Billy Bean, the gay former Major League Baseball player who is now a vice-president in the league front office, encouraged the same path forward as he engaged with Brennaman in the hours shortly after the ill-fated broadcast.

“We talked often in the beginning, and I tried to introduce him to people who would bring different perspectives as to how that experience felt to them,” Bean said. “I think it was meaningful for him.”

Over the last 18 months Brennaman says he has focused on becoming a true friend of the LGBTQ community and understanding the depth of his mistake.

Listening to the LGBTQ community

Ryan Messer was one of the people Brennaman engaged shortly after that night. A gay married father of four, long-time Johnson and Johnson executive, and member of the Cincinnati Public Schools board, Messer had for over two decades fought for LGBTQ equality in the city he’s called home most of his adult life.

Messer remembers in 1993 when voters barred gay people from any discrimination protections in Cincinnati; He was also there for the fight that ultimately overturned that decision.

Messer thought that if he could reach Brennaman – with such a loud voice in corners of Cincinnati society – this was someone he’d like to engage.

Shortly after his first phone conversation with Brennaman, Messer invited about a dozen people from across the Cincinnati LGBTQ community to his porch for a conversation with Brennaman, whose job was mostly to listen.

Ahead of the gathering, some people had asked Messer about Brennaman’s intentions. Was this all about his hopes of putting a band-aid on his hot-mic slur and getting his job back?

“There was never once that I thought this was about getting his job with the Reds back,” Messer said. “Thom had already told me that was a closed door, period.”

Thom Brennaman (right) calls a Cincinnati Reds game in 2019 with his father, Marty.

The people gathered on Messer’s porch talked openly for about two hours about their lives as LGBTQ people in and around the Cincinnati area.

“I could tell he was very taken by the conversation,” Messer said. “And it wasn’t like he was just nodding his head. There was zero disingenuousness in his interactions.”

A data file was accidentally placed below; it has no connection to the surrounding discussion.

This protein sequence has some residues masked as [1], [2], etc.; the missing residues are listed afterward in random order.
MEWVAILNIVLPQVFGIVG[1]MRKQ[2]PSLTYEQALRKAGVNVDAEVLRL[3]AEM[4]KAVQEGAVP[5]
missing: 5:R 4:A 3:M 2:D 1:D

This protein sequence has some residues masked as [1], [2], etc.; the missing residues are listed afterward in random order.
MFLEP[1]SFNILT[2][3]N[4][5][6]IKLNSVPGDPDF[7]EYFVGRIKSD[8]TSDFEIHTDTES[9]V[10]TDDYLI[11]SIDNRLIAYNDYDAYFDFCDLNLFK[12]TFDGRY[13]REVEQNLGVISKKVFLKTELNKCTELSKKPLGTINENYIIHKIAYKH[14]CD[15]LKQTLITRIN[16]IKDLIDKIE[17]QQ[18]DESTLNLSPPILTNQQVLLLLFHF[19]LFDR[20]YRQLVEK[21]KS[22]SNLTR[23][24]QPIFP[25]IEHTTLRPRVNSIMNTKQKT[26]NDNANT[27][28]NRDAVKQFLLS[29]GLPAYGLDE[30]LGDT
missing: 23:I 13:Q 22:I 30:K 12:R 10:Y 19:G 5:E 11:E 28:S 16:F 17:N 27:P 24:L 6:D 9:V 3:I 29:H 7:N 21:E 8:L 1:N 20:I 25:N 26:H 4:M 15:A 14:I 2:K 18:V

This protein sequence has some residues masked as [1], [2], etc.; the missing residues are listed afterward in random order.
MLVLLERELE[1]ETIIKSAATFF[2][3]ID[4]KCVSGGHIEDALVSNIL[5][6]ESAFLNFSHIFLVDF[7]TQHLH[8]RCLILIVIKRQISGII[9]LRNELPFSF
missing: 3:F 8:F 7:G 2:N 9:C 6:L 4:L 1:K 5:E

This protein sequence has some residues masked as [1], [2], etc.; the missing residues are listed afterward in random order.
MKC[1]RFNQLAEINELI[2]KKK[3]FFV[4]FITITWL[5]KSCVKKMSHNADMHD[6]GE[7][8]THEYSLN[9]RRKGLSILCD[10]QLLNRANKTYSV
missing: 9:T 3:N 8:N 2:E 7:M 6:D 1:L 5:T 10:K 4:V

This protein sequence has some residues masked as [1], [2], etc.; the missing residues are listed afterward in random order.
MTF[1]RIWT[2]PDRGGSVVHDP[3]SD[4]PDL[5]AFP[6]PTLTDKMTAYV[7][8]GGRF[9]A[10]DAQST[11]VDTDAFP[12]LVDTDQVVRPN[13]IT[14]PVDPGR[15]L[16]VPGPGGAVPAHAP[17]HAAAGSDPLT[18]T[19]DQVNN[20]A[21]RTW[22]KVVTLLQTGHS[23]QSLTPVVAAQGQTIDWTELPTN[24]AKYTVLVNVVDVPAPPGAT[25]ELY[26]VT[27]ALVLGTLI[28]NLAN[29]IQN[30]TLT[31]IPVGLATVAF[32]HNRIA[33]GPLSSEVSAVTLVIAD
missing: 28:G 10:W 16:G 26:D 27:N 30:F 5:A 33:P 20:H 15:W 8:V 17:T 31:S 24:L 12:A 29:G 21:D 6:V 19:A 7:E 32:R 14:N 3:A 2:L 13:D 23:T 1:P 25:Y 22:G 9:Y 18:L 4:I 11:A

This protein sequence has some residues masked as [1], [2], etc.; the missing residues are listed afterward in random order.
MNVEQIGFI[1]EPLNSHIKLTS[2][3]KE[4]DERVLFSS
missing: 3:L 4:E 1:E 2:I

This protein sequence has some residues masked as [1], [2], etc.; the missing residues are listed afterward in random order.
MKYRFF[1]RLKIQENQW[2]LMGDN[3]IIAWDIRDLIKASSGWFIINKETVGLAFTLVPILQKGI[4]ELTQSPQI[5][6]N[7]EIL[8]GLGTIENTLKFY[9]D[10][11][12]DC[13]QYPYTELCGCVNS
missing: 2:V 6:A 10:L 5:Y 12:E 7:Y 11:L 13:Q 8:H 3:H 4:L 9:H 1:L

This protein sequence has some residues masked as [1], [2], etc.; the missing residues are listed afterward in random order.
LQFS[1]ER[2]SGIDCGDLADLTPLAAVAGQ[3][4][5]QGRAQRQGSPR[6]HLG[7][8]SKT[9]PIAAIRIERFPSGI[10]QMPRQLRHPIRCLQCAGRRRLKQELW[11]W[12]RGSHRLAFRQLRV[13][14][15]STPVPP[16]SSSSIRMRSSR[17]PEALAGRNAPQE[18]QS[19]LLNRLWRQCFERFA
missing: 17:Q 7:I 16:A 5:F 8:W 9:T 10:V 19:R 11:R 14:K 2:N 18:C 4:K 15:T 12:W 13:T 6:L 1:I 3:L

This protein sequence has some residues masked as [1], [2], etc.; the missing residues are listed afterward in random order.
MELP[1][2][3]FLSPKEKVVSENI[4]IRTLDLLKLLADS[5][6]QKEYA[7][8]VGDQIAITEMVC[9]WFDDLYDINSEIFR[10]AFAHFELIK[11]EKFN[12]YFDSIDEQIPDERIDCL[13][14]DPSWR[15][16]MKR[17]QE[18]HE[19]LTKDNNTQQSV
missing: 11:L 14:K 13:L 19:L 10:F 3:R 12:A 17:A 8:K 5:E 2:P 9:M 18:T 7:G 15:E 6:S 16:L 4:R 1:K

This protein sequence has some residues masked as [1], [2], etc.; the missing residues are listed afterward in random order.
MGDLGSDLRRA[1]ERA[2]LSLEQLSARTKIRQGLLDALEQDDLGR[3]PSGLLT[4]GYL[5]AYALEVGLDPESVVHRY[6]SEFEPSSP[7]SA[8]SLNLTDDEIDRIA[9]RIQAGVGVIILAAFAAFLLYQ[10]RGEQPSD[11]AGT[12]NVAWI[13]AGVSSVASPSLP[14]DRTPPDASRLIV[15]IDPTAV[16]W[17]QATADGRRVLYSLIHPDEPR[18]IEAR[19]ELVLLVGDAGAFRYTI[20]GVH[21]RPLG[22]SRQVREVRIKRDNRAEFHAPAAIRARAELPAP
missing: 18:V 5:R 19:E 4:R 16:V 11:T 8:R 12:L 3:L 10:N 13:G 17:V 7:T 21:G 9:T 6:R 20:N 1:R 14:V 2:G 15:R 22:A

One of the people there was Lynn Hailey, a retired communications professional in the Cincinnati area and, yes, a Reds fan.

“I could tell Thom was nervous,” said Hailey. “I think he probably hadn’t sat with a group of eight LGBTQ people in the community like that before. That day he was really in pain. It was an honest and painful conversation.”

Brennaman’s blind spots at the time crept up that afternoon. When he stood behind his “love everyone” Christian faith in the conversation, it hit the wrong tone for one attendee.

“He kept talking about his faith, how [his language] was a betrayal of his faith, and a betrayal of himself as a Christian man,” said Reggie Harris, elected to the Cincinnati City Council last year. “To a gay person, for someone to invoke their Christian faith doesn’t exactly bring me comfort.”

Brennaman hadn’t thought much of it at the time. There was a minister at the meeting, and other attendees talked about being Christian themselves.

One of the lessons Brennaman has learned over the last 18 months is some history about the at-times problematic relationship the church has had with the LGBTQ community.

“I understand there have been a lot of outspoken Christian pastors, priests and reverends, who have been highly critical of people being gay,” Brennaman said. “I understand that.”

Still, Brennaman mostly listened for that two hours on Messer’s porch. He heard about parents rejecting their children when they came out. He heard about bullying and Cincinnati’s history of homophobia – a history some of the very people on that porch, like Messer, had helped change.

“He certainly did more listening than talking, and he got an earful,” said Evan Millward, a reporter at WCPO-9, the ABC affiliate in the area. “Everyone went around and shared their stories, and some were more painful than others.”

Yet underlying it for some people was a lingering question that Brennaman declined to answer that day: What conversation in the booth that night led to his fateful comment?

It’s a question Brennaman has been asked multiple times. Each time he asserts that the most important element of this episode for him is that he takes ownership of his mistake, learns from it and makes amends.